Hospitals across the country are battling what is shaping up to be one of the worst flu outbreaks in a decade, 41 states have reported cases and 18 states are experiencing a flu epidemic.
Health officials say 20 children have died and more than 200,000 people have been hospitalized already from influenza this winter including 14-year-old Carly Christenson, who died yesterday at Children’s Hospital in Minneapolis, Minnesota.
With the severe winter cold season just beginning, doctors are advising as many people as possible to get immunized. It is particularly recommended for the very young, the very old and those with compromised immune systems.
With three more months to go, this flu season is already one of the worst in 10 years, according to experts.
‘In the past 10 years we have seen just two or three like it,’ said Tom Skinner of the federal Centers for Disease Control and Prevention.
One of the most impacted areas is Boston, where Mayor Tom Menino has declared a public health emergency because there are at least 700 flu victims in the city, compared to 70 all of last winter.
The Massachusetts Department of Public Health said it has seen 18 flu-related deaths in the state this winter, four in Boston, and described cases of the virus as severe.
Health care centers across the city are offering free vaccines to anyone who hasn’t yet been immunized.
‘This is the worst flu season we’ve seen since 2009, and people should take the threat of flu seriously,’ Menino said in a statement.
‘This is not only a health concern, but also an economic concern for families, and I’m urging residents to get vaccinated if they haven’t already.’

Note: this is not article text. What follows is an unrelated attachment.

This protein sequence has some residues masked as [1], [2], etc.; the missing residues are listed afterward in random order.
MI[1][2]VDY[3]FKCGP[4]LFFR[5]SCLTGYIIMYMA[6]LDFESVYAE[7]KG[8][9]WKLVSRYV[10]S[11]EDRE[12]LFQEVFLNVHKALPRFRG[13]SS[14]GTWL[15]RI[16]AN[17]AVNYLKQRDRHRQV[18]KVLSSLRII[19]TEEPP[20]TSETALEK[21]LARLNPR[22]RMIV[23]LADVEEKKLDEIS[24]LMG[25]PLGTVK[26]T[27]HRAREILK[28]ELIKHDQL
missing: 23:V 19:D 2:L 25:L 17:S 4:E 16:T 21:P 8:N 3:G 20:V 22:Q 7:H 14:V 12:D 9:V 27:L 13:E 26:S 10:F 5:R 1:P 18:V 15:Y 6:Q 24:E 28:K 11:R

Menino also urged people to stay home from work or school if they are sick.
Baystate Health, which operates Baystate Medical Center in Springfield and two other hospitals in western Massachusetts, announced Wednesday that it was changing its visitor policy.
The hospitals are no longer allowing visitors younger than 14 and are recommending no more than two people visit a patient at one time.
‘This is the worst in several years,’ said Dr. Sarah Haessler, an infectious disease specialist at Baystate. She said the flu outbreak has strained the hospital’s resources and helped to fill its beds to capacity.
As cases continue to surge around the county, some hospitals are taking extreme measures to deal with the influx of sick patients.
At one stage on Tuesday a dozen hospitals in the Chicago region were on ‘bypass status’ meaning they were so swamped with flu patients that they had to turn people away.
Illinois Department of Public Health spokeswoman Melaney Arnold says almost 150 people have been admitted to intensive care units with the flu this season and six have died.
‘This season is a reminder of how serious flu can be,’ said Dr. Julie Morita of the Chicago Department of Public Health.
Elsewhere hospitals are also taking extra precautions including limiting the number of visitors that patients can have or setting-up tents in their parking lots to treat those with only mild symptoms.
Lehigh Valley Hospital-Cedar Crest in Pennsylvania has set up a special tent outside of the emergency room on Tuesday to treat patients with flu symptoms after four people died of complications from the virus.
The so-called ‘mobile surge tent’ only accepts patients with flu-like symptoms. It is 1,100 square feet and is equipped to treat six patients at a time with three medical staff.
The tent is only for those with mild flu symptoms while those who have severe cases, need intravenous drips or have underlying health conditions are taken into the hospital.